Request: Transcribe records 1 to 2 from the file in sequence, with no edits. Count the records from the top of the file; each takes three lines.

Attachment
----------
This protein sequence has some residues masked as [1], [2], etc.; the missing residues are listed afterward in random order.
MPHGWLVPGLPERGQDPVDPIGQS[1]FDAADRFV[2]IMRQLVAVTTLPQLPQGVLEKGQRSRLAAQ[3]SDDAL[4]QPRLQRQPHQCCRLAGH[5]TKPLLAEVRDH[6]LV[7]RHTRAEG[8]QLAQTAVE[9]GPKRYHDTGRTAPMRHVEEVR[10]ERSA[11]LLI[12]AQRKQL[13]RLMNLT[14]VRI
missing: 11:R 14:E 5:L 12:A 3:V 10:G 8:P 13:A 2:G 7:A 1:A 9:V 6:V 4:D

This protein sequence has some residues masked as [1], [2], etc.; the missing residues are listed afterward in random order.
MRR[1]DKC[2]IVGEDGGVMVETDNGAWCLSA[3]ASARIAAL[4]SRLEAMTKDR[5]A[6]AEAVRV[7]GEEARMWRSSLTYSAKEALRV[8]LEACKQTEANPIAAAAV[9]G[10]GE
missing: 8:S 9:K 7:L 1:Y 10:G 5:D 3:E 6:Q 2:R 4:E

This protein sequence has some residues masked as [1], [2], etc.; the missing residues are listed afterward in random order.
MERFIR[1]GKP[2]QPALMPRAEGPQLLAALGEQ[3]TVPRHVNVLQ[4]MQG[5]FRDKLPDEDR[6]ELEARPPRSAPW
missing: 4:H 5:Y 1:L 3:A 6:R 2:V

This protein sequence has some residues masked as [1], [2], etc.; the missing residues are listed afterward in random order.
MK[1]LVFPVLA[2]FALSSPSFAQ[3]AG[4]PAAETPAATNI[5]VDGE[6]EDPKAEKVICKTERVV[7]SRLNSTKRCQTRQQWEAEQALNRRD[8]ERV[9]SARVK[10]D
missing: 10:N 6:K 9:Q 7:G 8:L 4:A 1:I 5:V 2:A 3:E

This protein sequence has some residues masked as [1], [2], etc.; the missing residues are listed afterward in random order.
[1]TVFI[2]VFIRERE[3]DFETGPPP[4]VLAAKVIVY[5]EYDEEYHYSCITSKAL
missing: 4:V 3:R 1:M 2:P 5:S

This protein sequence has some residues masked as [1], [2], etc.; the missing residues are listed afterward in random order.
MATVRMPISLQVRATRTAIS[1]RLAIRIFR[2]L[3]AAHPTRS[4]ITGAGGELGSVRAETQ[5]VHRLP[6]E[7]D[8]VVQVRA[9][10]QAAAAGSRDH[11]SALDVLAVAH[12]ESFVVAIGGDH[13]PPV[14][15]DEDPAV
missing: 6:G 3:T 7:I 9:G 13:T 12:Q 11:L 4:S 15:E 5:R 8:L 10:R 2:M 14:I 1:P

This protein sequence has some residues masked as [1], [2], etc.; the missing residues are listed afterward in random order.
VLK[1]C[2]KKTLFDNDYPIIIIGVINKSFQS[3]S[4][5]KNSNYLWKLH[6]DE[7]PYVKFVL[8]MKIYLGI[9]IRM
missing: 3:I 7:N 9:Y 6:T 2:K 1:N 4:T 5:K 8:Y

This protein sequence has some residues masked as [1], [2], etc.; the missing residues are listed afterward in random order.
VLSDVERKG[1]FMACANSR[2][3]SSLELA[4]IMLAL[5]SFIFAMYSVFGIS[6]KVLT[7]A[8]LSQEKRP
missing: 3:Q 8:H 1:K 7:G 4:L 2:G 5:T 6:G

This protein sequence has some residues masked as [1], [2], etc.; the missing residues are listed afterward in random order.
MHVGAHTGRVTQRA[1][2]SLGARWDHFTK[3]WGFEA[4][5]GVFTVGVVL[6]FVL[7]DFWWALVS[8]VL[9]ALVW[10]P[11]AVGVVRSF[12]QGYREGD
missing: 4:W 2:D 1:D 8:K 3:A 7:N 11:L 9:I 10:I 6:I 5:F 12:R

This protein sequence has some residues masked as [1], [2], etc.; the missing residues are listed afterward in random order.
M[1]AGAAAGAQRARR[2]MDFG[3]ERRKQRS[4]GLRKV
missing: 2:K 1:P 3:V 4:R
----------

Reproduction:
This protein sequence has some residues masked as [1], [2], etc.; the missing residues are listed afterward in random order.
MPHGWLVPGLPERGQDPVDPIGQS[1]FDAADRFV[2]IMRQLVAVTTLPQLPQGVLEKGQRSRLAAQ[3]SDDAL[4]QPRLQRQPHQCCRLAGH[5]TKPLLAEVRDH[6]LV[7]RHTRAEG[8]QLAQTAVE[9]GPKRYHDTGRTAPMRHVEEVR[10]ERSA[11]LLI[12]AQRKQL[13]RLMNLT[14]VRI
missing: 11:R 14:E 5:L 12:A 3:V 10:G 8:P 13:A 2:G 7:A 1:A 9:V 6:V 4:D

This protein sequence has some residues masked as [1], [2], etc.; the missing residues are listed afterward in random order.
MRR[1]DKC[2]IVGEDGGVMVETDNGAWCLSA[3]ASARIAAL[4]SRLEAMTKDR[5]A[6]AEAVRV[7]GEEARMWRSSLTYSAKEALRV[8]LEACKQTEANPIAAAAV[9]G[10]GE
missing: 8:S 9:K 7:L 1:Y 10:G 5:D 3:E 6:Q 2:R 4:E